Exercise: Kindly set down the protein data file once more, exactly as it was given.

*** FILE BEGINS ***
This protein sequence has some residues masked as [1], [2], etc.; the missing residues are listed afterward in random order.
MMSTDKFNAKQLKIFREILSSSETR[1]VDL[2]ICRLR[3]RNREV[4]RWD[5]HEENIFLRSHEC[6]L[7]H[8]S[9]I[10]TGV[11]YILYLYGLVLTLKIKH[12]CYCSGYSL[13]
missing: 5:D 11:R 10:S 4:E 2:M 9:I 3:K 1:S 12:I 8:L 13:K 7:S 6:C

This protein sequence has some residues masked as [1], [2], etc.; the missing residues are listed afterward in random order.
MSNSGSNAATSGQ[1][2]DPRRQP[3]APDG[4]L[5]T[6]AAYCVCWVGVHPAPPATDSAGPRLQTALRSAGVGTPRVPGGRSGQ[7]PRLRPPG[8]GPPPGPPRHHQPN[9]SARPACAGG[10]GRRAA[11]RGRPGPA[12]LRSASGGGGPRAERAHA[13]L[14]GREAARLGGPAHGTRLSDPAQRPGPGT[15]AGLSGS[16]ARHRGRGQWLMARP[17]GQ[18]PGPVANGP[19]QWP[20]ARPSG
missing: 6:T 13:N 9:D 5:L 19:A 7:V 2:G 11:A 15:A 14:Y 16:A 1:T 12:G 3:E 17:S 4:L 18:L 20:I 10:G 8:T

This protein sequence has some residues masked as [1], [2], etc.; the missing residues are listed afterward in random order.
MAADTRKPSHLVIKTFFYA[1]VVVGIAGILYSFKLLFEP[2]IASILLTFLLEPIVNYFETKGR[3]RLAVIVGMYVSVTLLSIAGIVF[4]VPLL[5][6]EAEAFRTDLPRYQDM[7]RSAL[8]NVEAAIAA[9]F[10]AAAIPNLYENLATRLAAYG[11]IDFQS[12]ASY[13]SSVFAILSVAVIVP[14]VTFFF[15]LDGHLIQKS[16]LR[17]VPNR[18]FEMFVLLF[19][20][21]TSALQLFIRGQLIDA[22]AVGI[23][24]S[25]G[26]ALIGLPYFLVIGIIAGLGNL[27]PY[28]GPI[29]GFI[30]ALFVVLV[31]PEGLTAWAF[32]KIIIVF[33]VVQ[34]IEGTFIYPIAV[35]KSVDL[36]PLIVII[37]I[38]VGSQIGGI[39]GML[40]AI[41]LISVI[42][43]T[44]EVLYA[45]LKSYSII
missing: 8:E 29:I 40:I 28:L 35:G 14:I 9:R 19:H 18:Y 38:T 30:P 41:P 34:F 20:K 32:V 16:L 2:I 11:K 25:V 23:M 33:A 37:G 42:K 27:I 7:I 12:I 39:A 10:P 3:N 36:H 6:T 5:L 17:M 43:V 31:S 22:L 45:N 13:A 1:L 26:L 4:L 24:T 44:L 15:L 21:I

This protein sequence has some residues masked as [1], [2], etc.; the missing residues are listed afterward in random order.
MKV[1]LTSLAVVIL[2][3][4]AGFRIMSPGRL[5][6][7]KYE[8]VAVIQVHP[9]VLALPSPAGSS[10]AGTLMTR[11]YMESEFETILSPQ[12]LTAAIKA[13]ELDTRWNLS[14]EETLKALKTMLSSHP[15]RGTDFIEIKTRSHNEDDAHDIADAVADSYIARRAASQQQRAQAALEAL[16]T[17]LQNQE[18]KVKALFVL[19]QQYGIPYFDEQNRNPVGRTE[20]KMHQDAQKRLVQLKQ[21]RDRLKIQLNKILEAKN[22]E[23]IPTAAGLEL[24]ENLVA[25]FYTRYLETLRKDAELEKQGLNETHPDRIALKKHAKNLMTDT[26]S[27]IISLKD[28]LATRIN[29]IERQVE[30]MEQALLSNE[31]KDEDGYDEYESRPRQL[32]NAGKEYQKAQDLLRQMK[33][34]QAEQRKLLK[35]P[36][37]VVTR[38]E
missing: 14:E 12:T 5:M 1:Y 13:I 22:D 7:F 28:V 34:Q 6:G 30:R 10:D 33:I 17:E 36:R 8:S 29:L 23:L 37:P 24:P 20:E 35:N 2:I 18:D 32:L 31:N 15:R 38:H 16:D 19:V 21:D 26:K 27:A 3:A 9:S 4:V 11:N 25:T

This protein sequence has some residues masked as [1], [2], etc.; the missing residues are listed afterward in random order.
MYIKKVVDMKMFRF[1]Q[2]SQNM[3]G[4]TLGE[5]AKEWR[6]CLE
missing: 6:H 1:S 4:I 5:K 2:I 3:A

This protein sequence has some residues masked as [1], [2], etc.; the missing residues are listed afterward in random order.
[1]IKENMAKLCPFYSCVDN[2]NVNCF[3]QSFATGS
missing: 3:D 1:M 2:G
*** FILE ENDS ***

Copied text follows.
This protein sequence has some residues masked as [1], [2], etc.; the missing residues are listed afterward in random order.
MMSTDKFNAKQLKIFREILSSSETR[1]VDL[2]ICRLR[3]RNREV[4]RWD[5]HEENIFLRSHEC[6]L[7]H[8]S[9]I[10]TGV[11]YILYLYGLVLTLKIKH[12]CYCSGYSL[13]
missing: 5:D 11:R 10:S 4:E 2:M 9:I 3:K 1:S 12:I 8:L 13:K 7:S 6:C

This protein sequence has some residues masked as [1], [2], etc.; the missing residues are listed afterward in random order.
MSNSGSNAATSGQ[1][2]DPRRQP[3]APDG[4]L[5]T[6]AAYCVCWVGVHPAPPATDSAGPRLQTALRSAGVGTPRVPGGRSGQ[7]PRLRPPG[8]GPPPGPPRHHQPN[9]SARPACAGG[10]GRRAA[11]RGRPGPA[12]LRSASGGGGPRAERAHA[13]L[14]GREAARLGGPAHGTRLSDPAQRPGPGT[15]AGLSGS[16]ARHRGRGQWLMARP[17]GQ[18]PGPVANGP[19]QWP[20]ARPSG
missing: 6:T 13:N 9:D 5:L 19:A 7:V 2:G 11:A 15:A 14:Y 16:A 1:T 12:G 3:E 17:S 4:L 18:L 20:I 10:G 8:T

This protein sequence has some residues masked as [1], [2], etc.; the missing residues are listed afterward in random order.
MAADTRKPSHLVIKTFFYA[1]VVVGIAGILYSFKLLFEP[2]IASILLTFLLEPIVNYFETKGR[3]RLAVIVGMYVSVTLLSIAGIVF[4]VPLL[5][6]EAEAFRTDLPRYQDM[7]RSAL[8]NVEAAIAA[9]F[10]AAAIPNLYENLATRLAAYG[11]IDFQS[12]ASY[13]SSVFAILSVAVIVP[14]VTFFF[15]LDGHLIQKS[16]LR[17]VPNR[18]FEMFVLLF[19][20][21]TSALQLFIRGQLIDA[22]AVGI[23][24]S[25]G[26]ALIGLPYFLVIGIIAGLGNL[27]PY[28]GPI[29]GFI[30]ALFVVLV[31]PEGLTAWAF[32]KIIIVF[33]VVQ[34]IEGTFIYPIAV[35]KSVDL[36]PLIVII[37]I[38]VGSQIGGI[39]GML[40]AI[41]LISVI[42][43]T[44]EVLYA[45]LKSYSII
missing: 8:E 29:I 40:I 28:L 35:G 14:I 9:R 19:H 18:Y 38:T 30:P 41:P 34:F 20:K 32:V 16:L 2:I 11:K 25:V 23:M 33:A 37:G 42:K 27:I 7:I 12:I 39:A 10:P 3:N 36:H 6:T 5:L 17:M 43:V 31:S 22:L 45:N 13:A 1:L 26:L 4:L 24:T 44:L 15:L 21:I

This protein sequence has some residues masked as [1], [2], etc.; the missing residues are listed afterward in random order.
MKV[1]LTSLAVVIL[2][3][4]AGFRIMSPGRL[5][6][7]KYE[8]VAVIQVHP[9]VLALPSPAGSS[10]AGTLMTR[11]YMESEFETILSPQ[12]LTAAIKA[13]ELDTRWNLS[14]EETLKALKTMLSSHP[15]RGTDFIEIKTRSHNEDDAHDIADAVADSYIARRAASQQQRAQAALEAL[16]T[17]LQNQE[18]KVKALFVL[19]QQYGIPYFDEQNRNPVGRTE[20]KMHQDAQKRLVQLKQ[21]RDRLKIQLNKILEAKN[22]E[23]IPTAAGLEL[24]ENLVA[25]FYTRYLETLRKDAELEKQGLNETHPDRIALKKHAKNLMTDT[26]S[27]IISLKD[28]LATRIN[29]IERQVE[30]MEQALLSNE[31]KDEDGYDEYESRPRQL[32]NAGKEYQKAQDLLRQMK[33][34]QAEQRKLLK[35]P[36][37]VVTR[38]E
missing: 14:E 12:T 5:M 1:Y 13:I 22:D 7:F 28:V 34:Q 6:G 30:R 10:D 33:I 17:E 36:R 8:S 29:L 23:L 37:P 24:P 20:E 35:N 2:I 18:D 32:L 31:N 15:R 38:H 16:D 19:V 21:D 26:K 27:A 3:A 9:S 4:V 11:N 25:T

This protein sequence has some residues masked as [1], [2], etc.; the missing residues are listed afterward in random order.
MYIKKVVDMKMFRF[1]Q[2]SQNM[3]G[4]TLGE[5]AKEWR[6]CLE
missing: 6:H 1:S 4:I 5:K 2:I 3:A

This protein sequence has some residues masked as [1], [2], etc.; the missing residues are listed afterward in random order.
[1]IKENMAKLCPFYSCVDN[2]NVNCF[3]QSFATGS
missing: 3:D 1:M 2:G